In "The Yellow Wallpaper," why does the narrator say: "what can one do?" How does that statement represent her state of mind?

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At the beginning of "The Yellow Wallpaper," the narrator writes that her husband, John, is "practical in the extreme." He laughs at her concerns about the house they have taken for the summer, and is inclined to scoff at any expression of sensibility at all. She then says:

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At the beginning of "The Yellow Wallpaper," the narrator writes that her husband, John, is "practical in the extreme." He laughs at her concerns about the house they have taken for the summer, and is inclined to scoff at any expression of sensibility at all. She then says:

John is a physician, and perhaps—(I would not say it to a living soul, of course, but this is dead paper and a great relief to my mind)—perhaps that is one reason I do not get well faster.

You see, he does not believe I am sick!

And what can one do?

The final question is repeated with a slight variation ("what is one to do?") twice over the next few lines, emphasizing the narrator's helplessness in the face of her husband and brother, also a physician, who agrees with her domineering husband. The two of them have exerted a combination of patriarchal and medical authority to choose a course of treatment with which she strongly disagrees. They want to keep her quiet and idle, while she says that she thinks "congenial work, with excitement and change" would be good for her and help her to recover more quickly.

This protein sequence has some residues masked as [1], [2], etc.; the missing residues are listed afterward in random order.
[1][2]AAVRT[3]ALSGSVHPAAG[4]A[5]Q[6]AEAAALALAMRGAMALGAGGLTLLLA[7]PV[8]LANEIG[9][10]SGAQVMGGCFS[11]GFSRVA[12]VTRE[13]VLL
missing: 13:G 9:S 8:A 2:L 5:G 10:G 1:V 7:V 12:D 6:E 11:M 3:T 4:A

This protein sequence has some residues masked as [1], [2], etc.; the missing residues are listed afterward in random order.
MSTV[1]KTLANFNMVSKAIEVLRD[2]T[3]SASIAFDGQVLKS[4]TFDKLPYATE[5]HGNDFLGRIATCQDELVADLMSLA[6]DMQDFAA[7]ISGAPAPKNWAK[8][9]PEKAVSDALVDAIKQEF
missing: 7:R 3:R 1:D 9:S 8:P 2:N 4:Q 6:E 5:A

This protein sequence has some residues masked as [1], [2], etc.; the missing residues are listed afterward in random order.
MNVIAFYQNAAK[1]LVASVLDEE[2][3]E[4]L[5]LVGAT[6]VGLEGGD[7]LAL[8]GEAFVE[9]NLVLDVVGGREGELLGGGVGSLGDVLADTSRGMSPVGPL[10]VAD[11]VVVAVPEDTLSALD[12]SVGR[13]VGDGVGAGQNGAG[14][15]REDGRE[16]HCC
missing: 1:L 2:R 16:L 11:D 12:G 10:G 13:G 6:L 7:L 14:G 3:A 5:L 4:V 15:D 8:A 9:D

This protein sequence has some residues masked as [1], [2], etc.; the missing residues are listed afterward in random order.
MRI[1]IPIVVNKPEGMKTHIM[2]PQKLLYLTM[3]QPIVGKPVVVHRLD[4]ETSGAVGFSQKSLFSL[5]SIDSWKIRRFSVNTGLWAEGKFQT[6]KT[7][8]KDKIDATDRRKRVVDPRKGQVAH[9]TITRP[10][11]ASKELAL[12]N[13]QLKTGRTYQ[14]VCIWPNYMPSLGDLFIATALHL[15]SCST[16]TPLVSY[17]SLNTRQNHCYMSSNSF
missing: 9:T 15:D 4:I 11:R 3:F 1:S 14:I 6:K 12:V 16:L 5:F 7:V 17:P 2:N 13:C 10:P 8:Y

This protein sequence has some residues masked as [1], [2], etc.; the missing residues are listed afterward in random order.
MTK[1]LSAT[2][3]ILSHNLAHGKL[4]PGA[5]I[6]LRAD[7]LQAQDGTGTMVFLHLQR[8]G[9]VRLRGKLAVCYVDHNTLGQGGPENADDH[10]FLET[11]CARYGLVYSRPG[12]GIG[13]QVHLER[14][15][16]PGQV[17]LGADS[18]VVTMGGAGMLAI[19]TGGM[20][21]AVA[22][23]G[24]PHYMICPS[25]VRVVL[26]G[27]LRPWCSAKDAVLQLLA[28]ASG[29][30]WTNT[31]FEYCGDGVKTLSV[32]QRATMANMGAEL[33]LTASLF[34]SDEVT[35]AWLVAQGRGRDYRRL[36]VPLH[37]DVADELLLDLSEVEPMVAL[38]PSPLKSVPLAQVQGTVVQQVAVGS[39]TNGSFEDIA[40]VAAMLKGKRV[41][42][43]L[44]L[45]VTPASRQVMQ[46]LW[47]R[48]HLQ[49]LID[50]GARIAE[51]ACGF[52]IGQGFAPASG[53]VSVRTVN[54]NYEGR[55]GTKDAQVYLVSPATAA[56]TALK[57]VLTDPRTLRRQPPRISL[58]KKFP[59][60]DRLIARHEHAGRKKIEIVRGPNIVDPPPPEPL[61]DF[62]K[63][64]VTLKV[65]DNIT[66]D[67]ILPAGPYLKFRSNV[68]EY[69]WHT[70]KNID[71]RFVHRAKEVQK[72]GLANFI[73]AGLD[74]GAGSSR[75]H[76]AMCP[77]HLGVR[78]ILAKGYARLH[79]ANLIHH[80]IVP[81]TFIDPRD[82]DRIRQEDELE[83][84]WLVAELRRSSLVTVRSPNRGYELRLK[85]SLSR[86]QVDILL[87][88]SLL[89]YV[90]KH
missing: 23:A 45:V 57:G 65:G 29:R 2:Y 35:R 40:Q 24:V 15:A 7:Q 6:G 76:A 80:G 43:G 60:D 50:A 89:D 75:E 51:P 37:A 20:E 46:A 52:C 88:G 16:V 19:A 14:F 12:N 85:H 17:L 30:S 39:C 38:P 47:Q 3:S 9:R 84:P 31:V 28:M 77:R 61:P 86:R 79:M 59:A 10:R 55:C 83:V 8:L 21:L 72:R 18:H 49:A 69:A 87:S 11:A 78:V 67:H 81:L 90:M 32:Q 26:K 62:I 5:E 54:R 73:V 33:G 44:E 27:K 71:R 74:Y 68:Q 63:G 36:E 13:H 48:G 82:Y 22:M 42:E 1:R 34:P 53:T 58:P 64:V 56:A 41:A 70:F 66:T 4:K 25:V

The narrator's husband and brother seem to have good intentions, but their overbearing certainty leaves the narrator feeling powerless and frustrated. Her negative emotions and helplessness are clearly exacerbating the problem. There is also an irony in the way that they insist there is nothing seriously wrong with her but simultaneously prevent her from living a normal life. She feels that more activity would be good for her. The narrator's repeated questioning of what she is to do against their masculine authority makes it clear just how helpless she feels and is in the face of their obdurate insensitivity. She knows their influence is having a pernicious effect on her health and sanity. Her concern over her lack of freedom and agency, and the way in which her husband will not support her, will soon drive her mad.

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